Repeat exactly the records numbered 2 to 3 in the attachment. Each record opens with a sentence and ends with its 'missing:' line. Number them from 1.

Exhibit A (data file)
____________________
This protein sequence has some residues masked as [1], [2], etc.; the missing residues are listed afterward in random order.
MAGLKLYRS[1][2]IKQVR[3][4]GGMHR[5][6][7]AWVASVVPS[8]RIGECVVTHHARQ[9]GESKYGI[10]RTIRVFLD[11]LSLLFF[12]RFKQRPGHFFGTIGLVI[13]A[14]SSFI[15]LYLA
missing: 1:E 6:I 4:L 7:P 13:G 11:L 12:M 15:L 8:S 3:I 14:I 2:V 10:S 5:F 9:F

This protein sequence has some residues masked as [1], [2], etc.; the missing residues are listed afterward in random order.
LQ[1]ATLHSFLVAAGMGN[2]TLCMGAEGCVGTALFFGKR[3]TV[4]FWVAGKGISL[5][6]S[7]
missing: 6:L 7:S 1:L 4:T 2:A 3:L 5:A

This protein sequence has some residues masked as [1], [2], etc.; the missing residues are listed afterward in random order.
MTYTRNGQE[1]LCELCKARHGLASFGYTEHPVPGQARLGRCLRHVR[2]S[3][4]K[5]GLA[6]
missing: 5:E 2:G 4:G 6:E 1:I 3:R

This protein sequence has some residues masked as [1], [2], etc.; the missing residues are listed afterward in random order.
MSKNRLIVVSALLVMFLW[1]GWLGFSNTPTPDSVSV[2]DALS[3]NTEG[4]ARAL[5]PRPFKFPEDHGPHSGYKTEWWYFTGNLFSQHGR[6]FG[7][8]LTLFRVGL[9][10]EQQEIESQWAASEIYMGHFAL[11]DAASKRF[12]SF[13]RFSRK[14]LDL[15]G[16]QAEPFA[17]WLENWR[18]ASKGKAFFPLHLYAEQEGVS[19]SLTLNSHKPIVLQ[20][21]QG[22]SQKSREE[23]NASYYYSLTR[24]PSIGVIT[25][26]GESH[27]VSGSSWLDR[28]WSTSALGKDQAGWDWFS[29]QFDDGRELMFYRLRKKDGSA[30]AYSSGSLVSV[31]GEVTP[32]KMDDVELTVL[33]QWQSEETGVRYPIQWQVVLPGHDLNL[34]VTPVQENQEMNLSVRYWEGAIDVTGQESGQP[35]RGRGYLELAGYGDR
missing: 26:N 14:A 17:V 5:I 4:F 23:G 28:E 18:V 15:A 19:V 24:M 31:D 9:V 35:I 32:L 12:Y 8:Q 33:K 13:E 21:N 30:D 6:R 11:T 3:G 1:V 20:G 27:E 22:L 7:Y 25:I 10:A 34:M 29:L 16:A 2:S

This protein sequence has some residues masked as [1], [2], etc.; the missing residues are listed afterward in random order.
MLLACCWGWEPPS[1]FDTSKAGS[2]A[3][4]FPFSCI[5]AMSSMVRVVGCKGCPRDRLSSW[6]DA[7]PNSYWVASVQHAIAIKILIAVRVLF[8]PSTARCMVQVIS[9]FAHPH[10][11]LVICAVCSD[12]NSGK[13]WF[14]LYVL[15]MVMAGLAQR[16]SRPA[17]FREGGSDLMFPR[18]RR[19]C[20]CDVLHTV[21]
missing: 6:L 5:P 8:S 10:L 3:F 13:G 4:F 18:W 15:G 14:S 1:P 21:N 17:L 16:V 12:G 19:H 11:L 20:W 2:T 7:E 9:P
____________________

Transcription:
This protein sequence has some residues masked as [1], [2], etc.; the missing residues are listed afterward in random order.
LQ[1]ATLHSFLVAAGMGN[2]TLCMGAEGCVGTALFFGKR[3]TV[4]FWVAGKGISL[5][6]S[7]
missing: 6:L 7:S 1:L 4:T 2:A 3:L 5:A

This protein sequence has some residues masked as [1], [2], etc.; the missing residues are listed afterward in random order.
MTYTRNGQE[1]LCELCKARHGLASFGYTEHPVPGQARLGRCLRHVR[2]S[3][4]K[5]GLA[6]
missing: 5:E 2:G 4:G 6:E 1:I 3:R